Name: Franziska Kabelitz
University: School of Oriental and African Studies, University of London
Status: MA History of Art and Archaeology Candidate
Area of Research: Islamic Art History (specifically: Indian Subcontinent and Persia)
This post is the second of a series of posts showcasing some of the amazing research projects from our community of Lateral pioneers.
I am currently completing a MA degree, so I am researching various topics for shorter papers and assignments. For example, I recently completed a paper on painted illustrations of the theme of transmission of knowledge in an Arabic translation of Dioscorides' "De Materia Medica" manuscript for my "Arab Painting" module. For a different module I reviewed a temporary exhibition of Iranian photographic works at the Museum of Islamic Art, Berlin, this past spring. For my MA dissertation I would like to research an illustrated Persian manuscript, but I have not yet decided which one.
Keeping track of your sources! In my experience, it is quite easy to get lost in too many sources, quotes, and paragraphs, and so developing a system for keeping track of who said what where is important. In today's world most articles and books can be consulted online, which makes research much more accessible and interactive. However, at the same time I am often finding it difficult to remember where I read something when all pages consist of black type on white background on a screen and I can't flip through the pages physically. That's why being able to reply on a clear overview of readings and sources is paramount for my work routine.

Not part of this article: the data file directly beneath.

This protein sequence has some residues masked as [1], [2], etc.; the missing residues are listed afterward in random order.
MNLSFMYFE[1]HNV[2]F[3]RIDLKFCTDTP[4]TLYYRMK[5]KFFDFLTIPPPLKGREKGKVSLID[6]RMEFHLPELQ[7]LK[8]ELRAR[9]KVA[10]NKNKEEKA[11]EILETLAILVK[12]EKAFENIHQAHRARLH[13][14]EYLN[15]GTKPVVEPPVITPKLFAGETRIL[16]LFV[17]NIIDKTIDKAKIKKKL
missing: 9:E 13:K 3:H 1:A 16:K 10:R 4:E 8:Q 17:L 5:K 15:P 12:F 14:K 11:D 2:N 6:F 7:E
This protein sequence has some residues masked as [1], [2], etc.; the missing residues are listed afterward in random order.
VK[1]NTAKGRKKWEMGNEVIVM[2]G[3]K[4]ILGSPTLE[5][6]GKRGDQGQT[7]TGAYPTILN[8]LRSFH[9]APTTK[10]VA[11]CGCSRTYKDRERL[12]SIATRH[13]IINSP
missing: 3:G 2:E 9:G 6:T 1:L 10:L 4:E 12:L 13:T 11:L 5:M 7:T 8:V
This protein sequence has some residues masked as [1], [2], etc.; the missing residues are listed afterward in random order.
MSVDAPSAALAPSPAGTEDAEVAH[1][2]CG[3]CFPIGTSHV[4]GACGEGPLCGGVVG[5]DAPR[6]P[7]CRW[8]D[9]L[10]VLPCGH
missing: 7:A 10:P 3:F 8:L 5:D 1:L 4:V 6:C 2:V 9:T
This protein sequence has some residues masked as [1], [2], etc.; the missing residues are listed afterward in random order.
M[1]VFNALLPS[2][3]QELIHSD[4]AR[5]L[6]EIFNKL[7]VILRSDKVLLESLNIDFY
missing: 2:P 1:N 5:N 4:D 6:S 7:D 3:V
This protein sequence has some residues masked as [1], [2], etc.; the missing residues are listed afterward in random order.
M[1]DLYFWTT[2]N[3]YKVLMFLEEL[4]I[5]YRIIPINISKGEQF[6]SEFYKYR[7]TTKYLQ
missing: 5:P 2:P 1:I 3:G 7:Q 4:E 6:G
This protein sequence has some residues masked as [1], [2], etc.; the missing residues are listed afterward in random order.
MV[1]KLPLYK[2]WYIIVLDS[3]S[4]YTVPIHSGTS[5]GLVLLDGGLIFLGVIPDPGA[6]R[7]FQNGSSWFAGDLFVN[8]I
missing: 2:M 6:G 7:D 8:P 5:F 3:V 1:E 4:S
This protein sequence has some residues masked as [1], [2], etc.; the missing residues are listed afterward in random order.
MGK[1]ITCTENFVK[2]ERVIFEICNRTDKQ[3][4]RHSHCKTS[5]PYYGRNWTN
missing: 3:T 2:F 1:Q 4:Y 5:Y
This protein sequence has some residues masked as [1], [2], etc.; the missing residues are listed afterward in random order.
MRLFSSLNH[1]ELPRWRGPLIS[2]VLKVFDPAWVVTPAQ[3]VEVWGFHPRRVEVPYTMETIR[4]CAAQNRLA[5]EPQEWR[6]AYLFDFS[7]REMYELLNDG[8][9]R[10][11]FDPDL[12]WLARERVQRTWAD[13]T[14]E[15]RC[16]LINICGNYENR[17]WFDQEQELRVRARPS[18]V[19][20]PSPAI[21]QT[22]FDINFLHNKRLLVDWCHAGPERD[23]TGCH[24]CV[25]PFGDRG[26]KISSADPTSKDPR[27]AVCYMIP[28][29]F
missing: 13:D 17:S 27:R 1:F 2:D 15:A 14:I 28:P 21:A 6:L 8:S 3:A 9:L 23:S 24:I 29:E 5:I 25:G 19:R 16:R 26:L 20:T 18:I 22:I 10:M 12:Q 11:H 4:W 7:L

Lateral has allowed me to put my above research tip into action! The table view it creates based on the sources I feed it is very helpful. It provides clarity and links the sentences I've highlighted to their original sources without cluttering the overview. Moreover, Lateral has been helpful for reviewing and discussing my research with classmates. Instead of sharing papers and indicating page numbers and paragraph lines, I just sent a screenshot of my table view and my colleagues immediately know the parts I am referencing or want to discuss.
This post is the fifth of a series of posts showcasing some of the amazing research projects from our community of Lateral pioneers.
This post is the fourth of a series of posts showcasing some of the amazing research projects from our community of Lateral pioneers.